Newspaper article The Christian Science Monitor

The Cool Breezes on Asia's Hot Spots

Newspaper article The Christian Science Monitor

The Cool Breezes on Asia's Hot Spots

Article excerpt

India and Pakistan, which have fought four wars, seem on the verge of another one. A series of violent incidents in the disputed Kashmir region has triggered old nationalist instincts that, in the past, led to broader conflict. Yet so far leaders on both sides are showing rare restraint. If they can resolve the current hostilities, what might that tell us about new global pressures on nations to keep the peace?

The current Indian-Pakistan flare-up is only one of three flashpoints in Asia that need the world's attention but can also be a learning point. North Korea's escalation of its nuclear and missile threats has forced South Korea and Japan to raise their military responses. And China's forceful claims to islands far from its shores have created the potential for dangerous encounters with the United States Navy or with US allies in Asia. Together all three situations represent a possible reversal of Asia's recent years of peace after the disastrous wars of the 20th century.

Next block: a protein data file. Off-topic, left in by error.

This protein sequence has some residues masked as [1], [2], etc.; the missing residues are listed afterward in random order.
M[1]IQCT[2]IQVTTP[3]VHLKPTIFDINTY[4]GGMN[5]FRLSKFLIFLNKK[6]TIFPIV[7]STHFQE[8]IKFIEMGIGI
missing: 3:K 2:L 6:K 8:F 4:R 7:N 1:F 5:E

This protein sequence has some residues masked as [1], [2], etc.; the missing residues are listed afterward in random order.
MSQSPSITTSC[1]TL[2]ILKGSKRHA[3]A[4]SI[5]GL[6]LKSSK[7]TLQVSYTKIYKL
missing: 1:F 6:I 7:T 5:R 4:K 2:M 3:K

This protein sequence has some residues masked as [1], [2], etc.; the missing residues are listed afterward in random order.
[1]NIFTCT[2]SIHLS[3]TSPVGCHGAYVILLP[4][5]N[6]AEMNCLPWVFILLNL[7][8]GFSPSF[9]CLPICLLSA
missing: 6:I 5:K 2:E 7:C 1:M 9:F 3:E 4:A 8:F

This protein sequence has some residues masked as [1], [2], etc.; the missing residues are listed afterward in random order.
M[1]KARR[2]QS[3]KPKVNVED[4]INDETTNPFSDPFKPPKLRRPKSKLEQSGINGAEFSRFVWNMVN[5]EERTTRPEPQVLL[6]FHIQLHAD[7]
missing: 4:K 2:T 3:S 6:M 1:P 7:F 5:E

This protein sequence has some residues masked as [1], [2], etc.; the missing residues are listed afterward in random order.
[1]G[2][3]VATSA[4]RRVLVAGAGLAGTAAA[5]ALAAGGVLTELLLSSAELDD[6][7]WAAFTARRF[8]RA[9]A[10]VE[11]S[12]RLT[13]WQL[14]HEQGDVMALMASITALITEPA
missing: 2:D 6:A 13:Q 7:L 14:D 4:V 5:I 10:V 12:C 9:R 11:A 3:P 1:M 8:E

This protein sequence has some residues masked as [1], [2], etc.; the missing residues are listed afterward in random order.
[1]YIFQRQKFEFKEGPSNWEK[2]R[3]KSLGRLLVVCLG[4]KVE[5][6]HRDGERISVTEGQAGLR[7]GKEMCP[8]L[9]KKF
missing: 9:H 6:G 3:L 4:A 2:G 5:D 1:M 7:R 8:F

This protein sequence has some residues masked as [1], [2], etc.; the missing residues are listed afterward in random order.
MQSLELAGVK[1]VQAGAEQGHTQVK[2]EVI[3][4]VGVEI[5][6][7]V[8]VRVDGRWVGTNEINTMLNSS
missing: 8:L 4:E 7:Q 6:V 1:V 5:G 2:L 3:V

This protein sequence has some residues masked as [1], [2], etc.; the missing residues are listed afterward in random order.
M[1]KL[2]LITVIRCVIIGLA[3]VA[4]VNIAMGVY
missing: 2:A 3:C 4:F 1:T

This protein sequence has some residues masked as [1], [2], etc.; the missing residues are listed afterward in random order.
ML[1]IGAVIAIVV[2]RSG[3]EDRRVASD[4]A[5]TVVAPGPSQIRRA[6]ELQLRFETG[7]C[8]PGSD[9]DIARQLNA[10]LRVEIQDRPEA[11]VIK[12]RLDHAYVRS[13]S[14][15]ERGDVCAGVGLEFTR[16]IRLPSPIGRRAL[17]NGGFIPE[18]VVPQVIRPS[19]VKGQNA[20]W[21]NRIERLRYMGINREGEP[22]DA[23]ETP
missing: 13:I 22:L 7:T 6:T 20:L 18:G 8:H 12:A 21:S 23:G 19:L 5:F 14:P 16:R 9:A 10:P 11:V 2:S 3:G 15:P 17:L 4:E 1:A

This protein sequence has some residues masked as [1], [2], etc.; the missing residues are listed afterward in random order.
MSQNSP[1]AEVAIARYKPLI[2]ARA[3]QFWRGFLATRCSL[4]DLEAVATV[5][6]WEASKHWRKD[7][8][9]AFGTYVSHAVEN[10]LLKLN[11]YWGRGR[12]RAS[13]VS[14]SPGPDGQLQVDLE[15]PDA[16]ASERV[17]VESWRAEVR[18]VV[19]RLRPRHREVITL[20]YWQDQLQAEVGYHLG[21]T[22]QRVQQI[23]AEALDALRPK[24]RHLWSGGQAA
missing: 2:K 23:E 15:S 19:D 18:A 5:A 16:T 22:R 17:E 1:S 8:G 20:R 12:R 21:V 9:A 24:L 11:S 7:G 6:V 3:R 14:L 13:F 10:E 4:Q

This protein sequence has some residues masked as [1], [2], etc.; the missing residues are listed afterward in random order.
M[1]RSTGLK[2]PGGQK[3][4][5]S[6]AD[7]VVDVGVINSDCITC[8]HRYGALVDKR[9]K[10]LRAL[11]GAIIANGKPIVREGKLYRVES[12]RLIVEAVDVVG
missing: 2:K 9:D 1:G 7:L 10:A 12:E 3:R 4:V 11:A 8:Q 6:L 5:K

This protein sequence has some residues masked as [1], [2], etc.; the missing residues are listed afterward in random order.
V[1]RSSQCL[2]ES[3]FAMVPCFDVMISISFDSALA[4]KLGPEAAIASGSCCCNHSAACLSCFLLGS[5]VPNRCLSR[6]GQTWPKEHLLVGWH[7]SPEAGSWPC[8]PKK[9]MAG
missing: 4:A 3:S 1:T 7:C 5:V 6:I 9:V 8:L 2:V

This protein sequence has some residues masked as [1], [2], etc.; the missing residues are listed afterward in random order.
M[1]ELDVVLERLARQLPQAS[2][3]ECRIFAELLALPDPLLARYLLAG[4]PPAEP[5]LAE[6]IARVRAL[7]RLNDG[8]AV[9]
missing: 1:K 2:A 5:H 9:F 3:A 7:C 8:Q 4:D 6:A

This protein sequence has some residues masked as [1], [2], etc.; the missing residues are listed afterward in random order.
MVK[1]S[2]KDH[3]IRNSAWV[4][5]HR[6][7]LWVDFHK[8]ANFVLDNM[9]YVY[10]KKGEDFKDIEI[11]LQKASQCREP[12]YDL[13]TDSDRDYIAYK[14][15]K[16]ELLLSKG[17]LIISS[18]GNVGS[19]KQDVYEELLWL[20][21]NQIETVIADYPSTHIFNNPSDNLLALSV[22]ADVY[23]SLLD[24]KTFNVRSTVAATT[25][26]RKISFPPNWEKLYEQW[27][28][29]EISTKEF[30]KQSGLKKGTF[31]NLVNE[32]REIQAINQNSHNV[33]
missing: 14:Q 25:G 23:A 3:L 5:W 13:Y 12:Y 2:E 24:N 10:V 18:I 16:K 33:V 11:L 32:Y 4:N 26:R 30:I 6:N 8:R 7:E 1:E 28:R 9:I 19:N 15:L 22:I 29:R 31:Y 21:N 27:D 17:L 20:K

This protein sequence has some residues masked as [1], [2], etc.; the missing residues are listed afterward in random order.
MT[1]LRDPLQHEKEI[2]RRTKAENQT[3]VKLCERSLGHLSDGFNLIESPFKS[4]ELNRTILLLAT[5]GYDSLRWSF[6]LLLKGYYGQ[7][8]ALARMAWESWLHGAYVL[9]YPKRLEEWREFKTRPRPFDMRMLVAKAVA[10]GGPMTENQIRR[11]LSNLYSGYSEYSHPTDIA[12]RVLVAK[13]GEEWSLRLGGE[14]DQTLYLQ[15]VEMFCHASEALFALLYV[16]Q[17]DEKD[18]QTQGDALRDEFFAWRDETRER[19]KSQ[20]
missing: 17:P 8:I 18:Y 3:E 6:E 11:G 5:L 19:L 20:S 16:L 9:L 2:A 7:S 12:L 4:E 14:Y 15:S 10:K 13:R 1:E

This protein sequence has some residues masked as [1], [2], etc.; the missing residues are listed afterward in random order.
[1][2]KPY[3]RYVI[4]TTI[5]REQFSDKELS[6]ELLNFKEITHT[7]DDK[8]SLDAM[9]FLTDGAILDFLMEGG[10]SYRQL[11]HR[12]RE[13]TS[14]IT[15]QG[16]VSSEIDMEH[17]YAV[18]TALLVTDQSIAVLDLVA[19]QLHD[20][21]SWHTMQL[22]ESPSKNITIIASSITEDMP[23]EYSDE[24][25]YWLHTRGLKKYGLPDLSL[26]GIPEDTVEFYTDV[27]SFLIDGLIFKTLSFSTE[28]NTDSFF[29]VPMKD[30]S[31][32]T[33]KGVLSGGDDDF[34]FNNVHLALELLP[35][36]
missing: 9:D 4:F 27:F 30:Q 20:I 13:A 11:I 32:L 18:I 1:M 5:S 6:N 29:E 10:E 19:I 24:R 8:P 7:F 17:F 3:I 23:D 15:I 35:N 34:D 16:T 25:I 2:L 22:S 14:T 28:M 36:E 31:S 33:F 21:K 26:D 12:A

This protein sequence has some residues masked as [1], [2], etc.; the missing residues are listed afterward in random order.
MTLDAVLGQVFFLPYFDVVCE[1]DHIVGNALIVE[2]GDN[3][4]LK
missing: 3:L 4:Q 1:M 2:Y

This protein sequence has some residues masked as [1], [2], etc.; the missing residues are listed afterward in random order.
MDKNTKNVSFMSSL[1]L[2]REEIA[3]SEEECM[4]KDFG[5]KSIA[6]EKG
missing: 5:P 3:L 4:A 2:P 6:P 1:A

What clearly pushes these Asian nations to think twice about risking violence is an increase in nuclear weapons in the region, especially in Pakistan, North Korea, and China. The cold-war strategy of avoiding "mutual assured destruction" through retaliatory nuclear strikes may account for some of the restraint.

Yet less visible factors may be at play. Most Asian economies now rely more heavily than ever upon trade. …

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